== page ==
Military Update

Top doc's focus is troop health, not higher fees

By $content.organization.value.toUpperCase() Published: October 28, 2010

Dr. George Peach Taylor, Jr., says he doesn’t yet know if President Obama’s defense budget for fiscal 2012 will propose higher Tricare fees for military retirees or any other group.

If past budget requests are any guide, higher Tricare fees could be proposed. Perhaps a more deficit-conscious Congress will be receptive.

But in a phone interview, Taylor, who serves temporarily as the Defense Department’s top health official, mostly discussed higher priorities for both he and Secretary of Defense Robert Gates. These priorities included sustaining wartime medical support, improving wounded warrior care and coordinating better delivery of health services.

Intentionally or not, Taylor’s list of top challenges made the prospect of unfreezing beneficiary fees for the first time since 1995 seem almost incidental.

The health system’s top priority, said Taylor, is ensuring that fighting forces have the medical teams on scene that they need — teams that are properly equipped, properly staffed and have the most advanced technology and procedures available anywhere.

A second priority is that servicemembers get the best possible care to recover from injuries, particularly lost limbs, traumatic brain injury and post-traumatic stress disorder.

For amputees, Taylor noted the extraordinary gains in prosthetics but also in the work of the Armed Forces Institute of Regenerative Medicine and partners like Wake Forest University so that, perhaps within a decade or even five years, they “can actually build new fingers and new ears, new noses and new toes, new feet and, eventually, new legs.”

Taylor, a retired three-star officer and former Air Force surgeon general, is deputy assistant secretary for force health protection and readiness. But until Congress confirms Dr. Jonathan Woodson, Obama’s nominee to be assistant secretary of defense for health affairs, Taylor is performing those duties. He is Gates’ principal health advisor on health budget and policy, including Tricare.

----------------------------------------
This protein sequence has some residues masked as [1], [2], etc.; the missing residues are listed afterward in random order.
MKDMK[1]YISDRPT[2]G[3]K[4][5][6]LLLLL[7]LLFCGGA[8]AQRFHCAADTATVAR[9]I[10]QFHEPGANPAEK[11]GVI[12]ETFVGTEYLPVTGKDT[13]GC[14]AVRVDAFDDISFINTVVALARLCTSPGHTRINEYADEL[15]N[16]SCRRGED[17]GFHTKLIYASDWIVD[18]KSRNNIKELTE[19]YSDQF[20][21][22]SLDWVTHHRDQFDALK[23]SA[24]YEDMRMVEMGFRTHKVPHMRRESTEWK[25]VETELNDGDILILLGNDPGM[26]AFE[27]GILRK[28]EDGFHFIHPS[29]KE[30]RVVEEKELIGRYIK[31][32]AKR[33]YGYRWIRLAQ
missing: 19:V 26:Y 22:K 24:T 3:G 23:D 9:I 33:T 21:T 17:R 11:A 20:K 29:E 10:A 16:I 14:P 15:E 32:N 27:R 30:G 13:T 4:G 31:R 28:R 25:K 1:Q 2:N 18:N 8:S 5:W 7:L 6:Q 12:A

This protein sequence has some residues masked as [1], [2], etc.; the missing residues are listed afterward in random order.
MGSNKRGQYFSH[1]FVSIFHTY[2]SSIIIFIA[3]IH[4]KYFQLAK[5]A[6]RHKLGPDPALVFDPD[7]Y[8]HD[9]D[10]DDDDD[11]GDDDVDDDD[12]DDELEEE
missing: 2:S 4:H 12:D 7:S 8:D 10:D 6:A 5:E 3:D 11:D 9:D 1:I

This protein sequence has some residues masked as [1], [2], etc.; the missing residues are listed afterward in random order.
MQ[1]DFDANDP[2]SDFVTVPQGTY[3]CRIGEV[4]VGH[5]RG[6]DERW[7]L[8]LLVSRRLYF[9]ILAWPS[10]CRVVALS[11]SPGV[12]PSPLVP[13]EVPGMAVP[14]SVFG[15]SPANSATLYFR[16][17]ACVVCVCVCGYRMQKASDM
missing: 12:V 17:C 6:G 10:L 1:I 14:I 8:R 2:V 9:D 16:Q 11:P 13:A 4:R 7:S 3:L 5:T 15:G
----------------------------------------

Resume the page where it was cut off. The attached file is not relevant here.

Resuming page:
On whether higher Tricare fees are in the offing, Taylor said, “Every year for most of the years I’ve been around, the department has proposed changes to the benefit structure.”

Congress has blocked most attempts to raise out-of-pocket Tricare costs, even for working-age retirees and their families. But some key lawmakers are signaling it may be time to allow modest fee hikes.

At a Sept. 28 armed services committee hearing, ranking Republican Sen. John McCain, R-Ariz., seemed to be setting the table, asking Deputy Defense Secretary Bill Lynn, “Isn’t the biggest cost escalation to DOD today in health care?”

Lynn conceded medical costs are the “largest account … growing at a substantial pace” and that in “the fiscal year 2012 budget I think we will be proposing to Congress some ideas about how to restrain health care costs.”

Pressed by McCain, Lynn agreed health costs are growing “dramatically,” in some recent years by 10 percent or higher.

That same day, at a breakfast meeting with reporters, Adm. Mike Mullen, chairman of the Joint Chiefs, called rising healthcare costs “unsustainable” and said, after 15 years, it’s time to raise Tricare fees.

A few days later the Office of Personnel Management announced health insurance premiums paid by federal civilian workers and retirees will jump in 2011 an average of 7.2 percent. That could apply more political pressure on Congress to accept some sort of Tricare fee increase.

What might be proposed for the fiscal 2012 budget is still “in department negotiations,” Taylor said. He said he doesn’t yet know what DoD will sign out, or what the White House will accept.

“It’s quite possible the budget won’t contain any benefit changes,” Taylor said. Or “in terms of the core enrollment benefit, it could be that it will contain some pharmacy benefit changes.”

Taylor noted that Gates is “on record that health care costs are eating us alive and we need to do something about it. There are only limited things you can do. ... You can decrease the total number of people that you have; you can change the benefit; you can change the use (of the benefit) and, lastly, the actual technology or state of medicine.”

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